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Old 04-21-2009, 06:40 PM   #1
BrewN00b
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Default Question about a first batch of mead.

I'm looking to brew my first batch of mead, but I have a couple quick questions.

When I ordered a lager kit from an online store they accidently sent me a package of Red Star Pasteur Champagne yeast instead of a second pack of Saflager S-23 (both are yellow and look similar). I was thinking I would use that, but it seems to be profiled mostly for white wines. The recipe I was thinking of following was Charlie Papazian's basic mead recipe, which called for 15lbs of honey using champagne or Pris de Mousse wine yeast.

Would the Red Star yeast work ok for the mead? I'm thinking so, but I don't want to waste a bunch of money on honey if it wouldn't. Honey is expensive here.

Also, I was going to let it ferment in a swamp cooler and try to keep temps around 65-75 degrees. I imagine that should be about right, correct? It will be sharing space next to a batch of Ed Wort's Apfelwein. I don't want either of them to be lonely.

Thank you.

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Old 04-21-2009, 07:30 PM   #2
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Originally Posted by BrewN00b View Post
Honey is expensive here.
Your Red Star Champagne yeast is ok for mead but certainly not the best choice. Champagne yeast burns right mead and wine and gives it a "hot", or alcoholic, burn that takes quite a while to mellow.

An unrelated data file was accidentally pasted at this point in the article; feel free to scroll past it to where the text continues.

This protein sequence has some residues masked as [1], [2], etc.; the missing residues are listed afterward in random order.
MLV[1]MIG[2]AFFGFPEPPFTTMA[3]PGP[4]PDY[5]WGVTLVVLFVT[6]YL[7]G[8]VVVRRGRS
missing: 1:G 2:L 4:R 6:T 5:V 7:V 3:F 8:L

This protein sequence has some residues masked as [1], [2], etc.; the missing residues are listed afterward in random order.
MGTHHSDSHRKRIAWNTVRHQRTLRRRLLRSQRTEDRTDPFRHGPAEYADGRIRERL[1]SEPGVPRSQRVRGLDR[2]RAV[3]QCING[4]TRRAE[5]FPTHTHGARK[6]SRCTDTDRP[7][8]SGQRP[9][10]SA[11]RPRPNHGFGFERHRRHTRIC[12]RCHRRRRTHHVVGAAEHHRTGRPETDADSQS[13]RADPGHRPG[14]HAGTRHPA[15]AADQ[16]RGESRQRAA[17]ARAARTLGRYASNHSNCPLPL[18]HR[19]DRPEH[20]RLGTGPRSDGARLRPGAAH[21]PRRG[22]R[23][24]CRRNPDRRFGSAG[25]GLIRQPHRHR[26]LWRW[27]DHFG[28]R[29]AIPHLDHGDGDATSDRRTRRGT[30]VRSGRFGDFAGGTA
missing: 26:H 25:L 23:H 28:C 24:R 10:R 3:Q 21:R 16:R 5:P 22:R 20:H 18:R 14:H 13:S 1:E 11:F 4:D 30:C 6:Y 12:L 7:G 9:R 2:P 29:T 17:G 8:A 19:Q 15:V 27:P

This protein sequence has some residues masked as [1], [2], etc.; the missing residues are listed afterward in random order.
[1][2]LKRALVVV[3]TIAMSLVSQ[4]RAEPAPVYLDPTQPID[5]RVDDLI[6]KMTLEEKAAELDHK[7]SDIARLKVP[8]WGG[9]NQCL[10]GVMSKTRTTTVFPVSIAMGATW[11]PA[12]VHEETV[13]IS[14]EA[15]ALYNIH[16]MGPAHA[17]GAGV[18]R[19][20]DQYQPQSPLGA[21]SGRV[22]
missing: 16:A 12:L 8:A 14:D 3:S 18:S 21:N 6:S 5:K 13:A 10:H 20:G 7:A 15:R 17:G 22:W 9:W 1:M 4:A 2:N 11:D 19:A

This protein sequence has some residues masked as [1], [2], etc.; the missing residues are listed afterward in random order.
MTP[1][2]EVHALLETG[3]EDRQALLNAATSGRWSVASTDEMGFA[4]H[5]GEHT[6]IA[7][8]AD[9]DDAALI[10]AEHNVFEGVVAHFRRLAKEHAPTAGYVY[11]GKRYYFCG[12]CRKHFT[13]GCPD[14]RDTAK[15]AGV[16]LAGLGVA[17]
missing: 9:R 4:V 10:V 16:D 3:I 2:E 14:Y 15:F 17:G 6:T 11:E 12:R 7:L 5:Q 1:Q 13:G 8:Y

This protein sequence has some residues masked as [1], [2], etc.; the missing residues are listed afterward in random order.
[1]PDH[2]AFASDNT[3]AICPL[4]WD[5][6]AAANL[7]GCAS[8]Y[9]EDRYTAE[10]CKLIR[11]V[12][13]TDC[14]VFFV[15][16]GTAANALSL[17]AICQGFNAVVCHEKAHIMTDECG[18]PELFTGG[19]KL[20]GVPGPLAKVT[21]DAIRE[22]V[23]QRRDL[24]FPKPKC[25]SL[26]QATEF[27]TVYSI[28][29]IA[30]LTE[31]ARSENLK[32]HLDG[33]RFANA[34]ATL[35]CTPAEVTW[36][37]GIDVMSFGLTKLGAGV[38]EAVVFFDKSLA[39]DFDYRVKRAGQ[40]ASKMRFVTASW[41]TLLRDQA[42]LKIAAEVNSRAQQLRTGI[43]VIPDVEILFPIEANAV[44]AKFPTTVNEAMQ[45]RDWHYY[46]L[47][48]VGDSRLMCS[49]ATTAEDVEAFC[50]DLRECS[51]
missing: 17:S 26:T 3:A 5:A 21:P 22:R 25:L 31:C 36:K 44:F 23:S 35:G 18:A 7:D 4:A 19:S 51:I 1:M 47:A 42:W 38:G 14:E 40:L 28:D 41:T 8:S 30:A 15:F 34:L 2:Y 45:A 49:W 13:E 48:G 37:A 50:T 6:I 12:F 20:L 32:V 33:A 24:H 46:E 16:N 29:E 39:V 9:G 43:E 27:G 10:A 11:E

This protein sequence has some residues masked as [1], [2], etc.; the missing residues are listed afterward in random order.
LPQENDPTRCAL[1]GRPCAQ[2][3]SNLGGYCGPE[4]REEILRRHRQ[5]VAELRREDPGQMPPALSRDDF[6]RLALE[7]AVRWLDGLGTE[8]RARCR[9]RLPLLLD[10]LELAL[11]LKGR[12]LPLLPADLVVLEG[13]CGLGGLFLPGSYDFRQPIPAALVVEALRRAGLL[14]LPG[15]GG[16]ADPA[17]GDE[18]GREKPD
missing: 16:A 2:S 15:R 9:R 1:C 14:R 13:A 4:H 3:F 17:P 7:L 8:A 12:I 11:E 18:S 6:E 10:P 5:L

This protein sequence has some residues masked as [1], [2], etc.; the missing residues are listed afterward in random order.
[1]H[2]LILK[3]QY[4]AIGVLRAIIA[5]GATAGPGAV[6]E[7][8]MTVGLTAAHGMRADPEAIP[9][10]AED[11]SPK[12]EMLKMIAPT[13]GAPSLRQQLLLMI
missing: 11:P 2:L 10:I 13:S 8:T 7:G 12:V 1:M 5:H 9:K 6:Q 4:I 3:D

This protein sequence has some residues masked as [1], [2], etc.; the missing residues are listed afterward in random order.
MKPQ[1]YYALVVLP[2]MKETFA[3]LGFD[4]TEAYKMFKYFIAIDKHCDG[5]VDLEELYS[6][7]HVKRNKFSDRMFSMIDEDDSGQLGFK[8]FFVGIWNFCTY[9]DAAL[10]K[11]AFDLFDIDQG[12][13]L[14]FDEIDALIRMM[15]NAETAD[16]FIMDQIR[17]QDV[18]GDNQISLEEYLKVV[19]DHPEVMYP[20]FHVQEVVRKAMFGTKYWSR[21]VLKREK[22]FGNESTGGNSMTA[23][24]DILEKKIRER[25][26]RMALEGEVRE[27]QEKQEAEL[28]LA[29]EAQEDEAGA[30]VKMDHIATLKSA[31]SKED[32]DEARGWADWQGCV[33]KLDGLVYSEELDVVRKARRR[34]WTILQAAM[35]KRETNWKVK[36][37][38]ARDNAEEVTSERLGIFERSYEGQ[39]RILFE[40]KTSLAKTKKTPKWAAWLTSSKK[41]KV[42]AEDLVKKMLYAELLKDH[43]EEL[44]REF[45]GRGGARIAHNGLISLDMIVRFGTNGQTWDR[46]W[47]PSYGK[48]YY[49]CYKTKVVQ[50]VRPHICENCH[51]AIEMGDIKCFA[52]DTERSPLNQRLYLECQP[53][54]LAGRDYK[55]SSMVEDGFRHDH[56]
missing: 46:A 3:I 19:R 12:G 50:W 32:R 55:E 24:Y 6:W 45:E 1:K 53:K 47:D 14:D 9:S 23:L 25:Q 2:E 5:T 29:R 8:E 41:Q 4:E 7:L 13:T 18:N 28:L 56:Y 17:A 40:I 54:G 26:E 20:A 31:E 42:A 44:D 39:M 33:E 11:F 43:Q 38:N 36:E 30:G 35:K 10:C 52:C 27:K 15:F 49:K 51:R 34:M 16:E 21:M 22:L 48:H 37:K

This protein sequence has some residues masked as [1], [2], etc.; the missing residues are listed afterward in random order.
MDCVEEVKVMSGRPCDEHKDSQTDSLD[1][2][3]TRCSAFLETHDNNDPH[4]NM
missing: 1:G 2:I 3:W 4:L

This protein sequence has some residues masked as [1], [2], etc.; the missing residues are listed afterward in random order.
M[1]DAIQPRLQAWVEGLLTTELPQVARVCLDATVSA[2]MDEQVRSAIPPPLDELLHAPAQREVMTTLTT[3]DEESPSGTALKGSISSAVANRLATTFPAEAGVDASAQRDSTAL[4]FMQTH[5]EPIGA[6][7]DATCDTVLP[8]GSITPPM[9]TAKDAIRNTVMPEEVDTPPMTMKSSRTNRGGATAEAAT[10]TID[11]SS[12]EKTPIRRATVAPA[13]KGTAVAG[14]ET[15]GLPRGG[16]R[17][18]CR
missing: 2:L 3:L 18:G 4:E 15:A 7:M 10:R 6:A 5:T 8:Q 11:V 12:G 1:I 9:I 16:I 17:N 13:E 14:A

Honey is expensive everywhere. Yeast isn't. Why not try a yeast better suited for mead, such as Lalvin's D-47, 71B-1122, or K1V-1116, all of which are commonly available at any LHBS? There are many suitable yeasts, these just happen to be three of my favorites and I always have them on hand.
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Old 04-22-2009, 02:57 PM   #3
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Charlie's recommendations were developed from his beer brewing experience, and often he made intuitive assumptions when formulating his recipes that weren't actually the best choices. Recommending Prise de Mousse yeast was one of the suggestions that I wouldn't go with, either.

That said, Red Star's Pasteur Champagne isn't actually the traditional secondary fermentation, "method champenoise" yeast (like EC-1118 or the actual Prise de Mousse - now called Premier Cuvee by Red Star). It derives its name from the fact that it was isolated from the Champagne regions in France and it is a bayanus strain, but it isn't quite as "hot" a fermenter as the Premier Cuvee or 1118. Still, I don't like it because it doesn't flocculate well, so it tends to take forever to settle out.

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